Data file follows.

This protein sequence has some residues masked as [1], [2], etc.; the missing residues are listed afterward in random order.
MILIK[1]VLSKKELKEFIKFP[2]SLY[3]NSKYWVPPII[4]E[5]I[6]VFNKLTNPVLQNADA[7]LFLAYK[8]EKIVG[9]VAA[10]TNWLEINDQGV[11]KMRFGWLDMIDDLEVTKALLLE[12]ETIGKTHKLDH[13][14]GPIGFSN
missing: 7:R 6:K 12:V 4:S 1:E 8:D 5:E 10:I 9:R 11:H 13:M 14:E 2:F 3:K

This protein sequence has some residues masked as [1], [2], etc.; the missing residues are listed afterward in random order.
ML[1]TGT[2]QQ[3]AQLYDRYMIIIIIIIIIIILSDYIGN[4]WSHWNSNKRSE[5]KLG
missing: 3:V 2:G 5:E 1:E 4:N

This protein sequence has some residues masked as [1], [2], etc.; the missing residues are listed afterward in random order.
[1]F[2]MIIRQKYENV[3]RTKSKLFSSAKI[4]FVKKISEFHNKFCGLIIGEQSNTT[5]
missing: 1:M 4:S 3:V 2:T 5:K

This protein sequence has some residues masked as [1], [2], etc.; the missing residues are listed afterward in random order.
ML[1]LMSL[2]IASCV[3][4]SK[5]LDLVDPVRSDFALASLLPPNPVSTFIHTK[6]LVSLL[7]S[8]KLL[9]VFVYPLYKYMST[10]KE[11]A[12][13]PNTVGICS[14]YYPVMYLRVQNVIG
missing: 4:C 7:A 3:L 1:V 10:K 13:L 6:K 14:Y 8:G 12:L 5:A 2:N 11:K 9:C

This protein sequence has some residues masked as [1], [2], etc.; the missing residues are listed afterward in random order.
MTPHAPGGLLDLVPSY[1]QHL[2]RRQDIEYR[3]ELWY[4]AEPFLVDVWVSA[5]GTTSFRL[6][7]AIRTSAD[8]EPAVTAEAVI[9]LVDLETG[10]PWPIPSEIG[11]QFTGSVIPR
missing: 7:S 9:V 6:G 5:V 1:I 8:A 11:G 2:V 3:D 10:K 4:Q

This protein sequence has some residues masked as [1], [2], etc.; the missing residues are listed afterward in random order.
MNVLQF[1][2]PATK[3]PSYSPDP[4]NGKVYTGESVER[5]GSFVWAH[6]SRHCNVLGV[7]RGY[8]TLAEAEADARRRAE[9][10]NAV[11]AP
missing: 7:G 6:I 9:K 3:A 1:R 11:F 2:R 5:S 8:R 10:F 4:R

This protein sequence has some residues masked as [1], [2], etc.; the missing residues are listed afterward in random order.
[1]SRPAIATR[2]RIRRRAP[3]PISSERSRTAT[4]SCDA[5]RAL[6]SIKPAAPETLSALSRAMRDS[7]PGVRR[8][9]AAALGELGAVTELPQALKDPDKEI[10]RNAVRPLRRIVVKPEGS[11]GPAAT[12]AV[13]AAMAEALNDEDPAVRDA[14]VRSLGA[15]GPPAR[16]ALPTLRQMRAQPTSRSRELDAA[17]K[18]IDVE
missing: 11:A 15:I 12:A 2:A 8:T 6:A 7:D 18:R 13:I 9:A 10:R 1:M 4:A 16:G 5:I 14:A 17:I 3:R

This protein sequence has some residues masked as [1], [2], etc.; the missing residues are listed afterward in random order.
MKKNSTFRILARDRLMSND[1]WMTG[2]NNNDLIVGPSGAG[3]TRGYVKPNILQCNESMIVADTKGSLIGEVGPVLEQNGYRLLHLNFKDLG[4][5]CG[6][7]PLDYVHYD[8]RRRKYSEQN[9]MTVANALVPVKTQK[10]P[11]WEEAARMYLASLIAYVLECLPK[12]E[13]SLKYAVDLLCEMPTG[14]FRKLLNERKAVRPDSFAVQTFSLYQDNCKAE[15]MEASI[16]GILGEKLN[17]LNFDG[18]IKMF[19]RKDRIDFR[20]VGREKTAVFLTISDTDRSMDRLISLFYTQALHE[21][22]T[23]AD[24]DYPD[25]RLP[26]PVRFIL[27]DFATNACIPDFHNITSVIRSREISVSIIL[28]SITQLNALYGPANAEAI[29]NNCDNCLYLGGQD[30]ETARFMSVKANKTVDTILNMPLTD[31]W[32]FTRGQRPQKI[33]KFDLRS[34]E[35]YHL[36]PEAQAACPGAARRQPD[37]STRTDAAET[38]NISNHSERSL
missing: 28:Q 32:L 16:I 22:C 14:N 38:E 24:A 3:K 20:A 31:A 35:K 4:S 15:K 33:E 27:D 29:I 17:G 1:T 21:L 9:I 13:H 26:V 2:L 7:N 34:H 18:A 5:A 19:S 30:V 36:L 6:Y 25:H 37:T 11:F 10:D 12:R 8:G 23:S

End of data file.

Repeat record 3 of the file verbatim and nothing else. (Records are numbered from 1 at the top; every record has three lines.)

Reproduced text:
This protein sequence has some residues masked as [1], [2], etc.; the missing residues are listed afterward in random order.
[1]F[2]MIIRQKYENV[3]RTKSKLFSSAKI[4]FVKKISEFHNKFCGLIIGEQSNTT[5]
missing: 1:M 4:S 3:V 2:T 5:K